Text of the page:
After an 11-year professional career including pitching 41 games in the Major Leagues, Paul Menhart transitioned to the coaching ranks. He spent nine seasons in the Washington Nationals’ organization as a pitching coach at all levels of the minors before being named as the Minor League Pitching Coordinator in 2015. In that role, the 47-year-old oversees the development and workload of all pitchers in the Nationals’ system.

Menhart visits the Nationals’ affiliates on a rotating schedule and it was on one of these stopovers that I had the opportunity to sit down with him for an extensive Q&A. Instead of focusing on the Nationals or specific pitchers, we covered big topics like arm injuries, weighted ball training, six-man rotations, and piggybacking pitchers.

Banished to the Pen: First thing I wanted to talk about was arm health and injury prevention.

Paul Menhart: I have a personal theory. I blame it all on the youth coaches. I blame the overuse at such an early age and I’ll go from the Americans to the Latin players. The Latin players are throwing way too hard, way too early without properly developing their bones. They’re using weighted balls that are so unnatural and so stressful on the ligaments, tendons, and cuff muscles. It’s extremely dangerous in my opinion. It’s putting an undue stress on these kids’ arms. You can only stretch the arm so long before it eventually tears. That’s part of the reason why the whole industry has had so many arm injuries.

Guys are stronger. They lift at a younger age. I think being so strong lends to the ability to throw harder, and throwing harder puts valgus stretch and stress on these ligaments that they just can’t handle.

I wasn’t a very hard thrower personally and I had Tommy John surgery. I threw 80 miles per hour out of high school and jumped up to 10 miles an hour in one year in college. Mechanically, arm action wise everything was very good but throw in things like diet and dehydration. There are a number of issues that can attribute to why people get hurt. And some of it, if you’re a spiritual man, God just says hey it’s your time.

BttP: In the United States, we have a burgeoning industry of year round baseball and showcases. That wasn’t the case 15-20 years ago to the extent it is now. Pitching year round can’t possibly be a good thing.

PM: It’s like lifting weights. You lift weights to tear down muscles. You don’t work the same muscle group all day, every day. When you play baseball every day, you’re never giving your body and your arm a chance to recover properly. I use that analogy often because that’s the overuse principle that Dr. Andrews firmly believes in and I’m a proponent of that.

BttP: But you know because of your teenage son, there is a pressure to not fall behind your peers in high school or whatever age level.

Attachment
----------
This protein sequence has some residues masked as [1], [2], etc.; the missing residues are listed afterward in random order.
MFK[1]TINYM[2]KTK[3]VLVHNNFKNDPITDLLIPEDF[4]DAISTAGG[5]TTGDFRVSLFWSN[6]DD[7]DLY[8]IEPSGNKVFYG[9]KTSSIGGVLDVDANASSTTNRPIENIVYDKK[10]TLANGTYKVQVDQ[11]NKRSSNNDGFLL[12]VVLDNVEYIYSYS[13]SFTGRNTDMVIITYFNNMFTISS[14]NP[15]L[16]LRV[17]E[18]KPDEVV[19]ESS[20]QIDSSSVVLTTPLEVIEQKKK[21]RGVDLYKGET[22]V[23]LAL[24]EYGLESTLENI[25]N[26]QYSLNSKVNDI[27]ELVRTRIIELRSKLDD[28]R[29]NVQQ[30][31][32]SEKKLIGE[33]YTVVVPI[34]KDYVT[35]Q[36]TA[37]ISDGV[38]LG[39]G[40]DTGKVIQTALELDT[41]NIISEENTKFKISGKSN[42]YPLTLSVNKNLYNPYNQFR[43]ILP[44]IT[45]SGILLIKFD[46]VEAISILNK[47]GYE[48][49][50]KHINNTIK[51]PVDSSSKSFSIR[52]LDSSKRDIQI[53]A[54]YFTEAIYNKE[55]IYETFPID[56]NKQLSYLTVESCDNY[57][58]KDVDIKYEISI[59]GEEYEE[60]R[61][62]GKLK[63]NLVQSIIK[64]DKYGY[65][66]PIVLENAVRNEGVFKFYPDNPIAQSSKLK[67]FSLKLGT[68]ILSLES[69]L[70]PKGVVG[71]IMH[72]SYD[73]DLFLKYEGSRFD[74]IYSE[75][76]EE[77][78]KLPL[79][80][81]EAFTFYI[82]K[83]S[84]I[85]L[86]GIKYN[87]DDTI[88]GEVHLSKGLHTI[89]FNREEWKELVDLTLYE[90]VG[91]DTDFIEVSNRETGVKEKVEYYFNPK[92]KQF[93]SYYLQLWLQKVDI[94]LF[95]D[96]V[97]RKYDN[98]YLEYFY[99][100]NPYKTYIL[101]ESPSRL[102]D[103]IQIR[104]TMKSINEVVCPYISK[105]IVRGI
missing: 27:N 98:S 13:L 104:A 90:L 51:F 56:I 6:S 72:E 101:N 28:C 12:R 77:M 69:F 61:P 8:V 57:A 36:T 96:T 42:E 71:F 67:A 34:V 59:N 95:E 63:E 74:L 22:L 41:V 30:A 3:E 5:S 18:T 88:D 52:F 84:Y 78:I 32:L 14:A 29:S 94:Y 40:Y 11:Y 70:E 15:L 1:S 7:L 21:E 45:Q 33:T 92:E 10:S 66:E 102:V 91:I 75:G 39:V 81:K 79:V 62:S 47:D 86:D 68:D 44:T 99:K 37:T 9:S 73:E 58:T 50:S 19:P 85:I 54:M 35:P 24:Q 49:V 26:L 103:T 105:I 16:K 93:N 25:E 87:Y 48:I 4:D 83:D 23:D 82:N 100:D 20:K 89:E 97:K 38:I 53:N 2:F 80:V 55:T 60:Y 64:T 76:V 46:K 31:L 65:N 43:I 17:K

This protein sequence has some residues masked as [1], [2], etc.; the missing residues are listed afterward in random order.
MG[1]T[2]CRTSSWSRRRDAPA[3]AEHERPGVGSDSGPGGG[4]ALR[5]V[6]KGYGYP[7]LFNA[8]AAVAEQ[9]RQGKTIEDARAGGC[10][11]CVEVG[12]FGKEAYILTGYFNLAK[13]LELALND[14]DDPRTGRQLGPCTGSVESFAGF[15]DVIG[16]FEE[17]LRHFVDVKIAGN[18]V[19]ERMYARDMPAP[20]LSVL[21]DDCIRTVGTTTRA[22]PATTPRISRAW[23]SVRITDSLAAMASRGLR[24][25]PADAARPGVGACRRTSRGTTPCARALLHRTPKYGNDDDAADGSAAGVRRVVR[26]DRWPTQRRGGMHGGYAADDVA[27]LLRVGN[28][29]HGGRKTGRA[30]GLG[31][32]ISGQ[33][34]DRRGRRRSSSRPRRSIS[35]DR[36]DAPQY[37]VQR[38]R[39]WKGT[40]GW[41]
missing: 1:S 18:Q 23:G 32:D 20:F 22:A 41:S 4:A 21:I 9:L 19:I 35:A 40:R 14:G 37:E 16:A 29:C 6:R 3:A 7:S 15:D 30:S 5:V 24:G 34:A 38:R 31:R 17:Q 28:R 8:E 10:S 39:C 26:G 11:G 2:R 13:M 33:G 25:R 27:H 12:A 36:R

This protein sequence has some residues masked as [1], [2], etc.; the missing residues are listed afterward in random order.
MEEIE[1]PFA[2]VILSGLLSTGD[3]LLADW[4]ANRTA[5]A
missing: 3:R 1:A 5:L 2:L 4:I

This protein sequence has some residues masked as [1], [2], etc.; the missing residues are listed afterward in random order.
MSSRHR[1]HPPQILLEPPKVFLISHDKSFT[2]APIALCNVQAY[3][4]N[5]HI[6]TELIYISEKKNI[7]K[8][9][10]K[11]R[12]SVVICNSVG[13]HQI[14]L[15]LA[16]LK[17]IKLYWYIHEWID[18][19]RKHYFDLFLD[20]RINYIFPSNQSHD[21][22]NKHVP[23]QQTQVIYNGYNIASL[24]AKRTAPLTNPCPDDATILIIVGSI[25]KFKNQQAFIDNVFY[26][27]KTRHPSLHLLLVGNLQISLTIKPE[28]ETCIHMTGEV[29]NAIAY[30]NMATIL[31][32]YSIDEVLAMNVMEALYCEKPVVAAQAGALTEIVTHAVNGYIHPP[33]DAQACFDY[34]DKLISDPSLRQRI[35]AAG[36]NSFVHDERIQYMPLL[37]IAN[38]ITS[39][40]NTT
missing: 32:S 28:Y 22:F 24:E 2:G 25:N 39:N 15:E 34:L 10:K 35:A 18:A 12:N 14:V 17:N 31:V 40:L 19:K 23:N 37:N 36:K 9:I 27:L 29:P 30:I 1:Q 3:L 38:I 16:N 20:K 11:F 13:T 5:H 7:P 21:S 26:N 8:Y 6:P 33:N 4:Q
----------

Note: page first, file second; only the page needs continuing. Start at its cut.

PM: I give lessons at home and I preach to the parents that if the kids are playing on multiple teams like the high school team and a travel team, they don’t realize they are hurting themselves. Personally, I haven’t allowed my son to play on travel ball teams. I give him proper rest. He throws 80 miles per hour. There are other kids that throw way harder than him and I say, “I don’t care. You’ll get your chance if it’s in the cards.” I firmly understand if you can reach that 90 mile per hour barrier, college coaches are going to come. Professional scouts are going to come. But are they peaked out? Are they susceptible to injury? I’ll take a kid with great arm action, great mechanics that throws 80-85 miles per hour in high school. I’ll take my chances that he is going to build up from that base.

BttP: What’s your take on the use of weighted balls at these pitching performance training centers?

PM: I guess I’m from the old school. It’s god-given. Velocity is something you really can’t improve on. You can get some short term improvements with the weighted balls. And they have had some success stories but you don’t hear about all the failures. That’s the drawback and unfortunate part of some of those “gimmicky” farms. I’m on the fence with weighted balls. There is some merit to some of these systems in place. They do teach proper mechanics. They do a nice job with that. It’s just throwing something as hard as you can all the time with the extra weighted ball and lighter ball too. I just can’t put my arms around it and embrace enough to think that’s the ticket to arm health. I can put some credence for being helpful in gaining some velocity. But I don’t think they can take full credit for it because most of it, in my opinion, is maturation.

Photo courtesy Will Bentzel / MiLB

BttP: Tom Seaver used to say a pitcher can control three things: speed, location, and movement. For kids or young pitchers it seems location should be the highest priority, but it’s usually about maximizing speed.

PM: No doubt about it. He needs to command/control the baseball. I want them to throw the ball over the plate and get rid of the fear of the sound of the bat. Because people are going to hit the ball. I want them to control their body and control the baseball. I don’t care how hard they throw. I want their arms to be in proper position when they’re throwing the baseball. I want their legs to be in proper position to maximize the torque that is eventually going to be put on the ligaments in the elbow and the rotator cuff muscles. By using your legs properly, it should relieve some of that stress. That’s what I teach to these kids.

When they’re throwing fastballs, I teach them change-up the same day from as early as 8 years old. Then I’ll get other coaches, other parents saying these other kids are throwing curves and getting outs. If they want to throw them, they can stop coming to me because I’m not going to teach them until they can shave. I can teach it properly and I don’t think it necessarily hurts people but why don’t we master throwing strikes first and changing speeds. You’re getting immediate success for that trophy that’s going to gather dust the rest of your life in your attic. For what? That one particular moment in time. It’s the coaches. It’s the parents. There’s no doubt about it.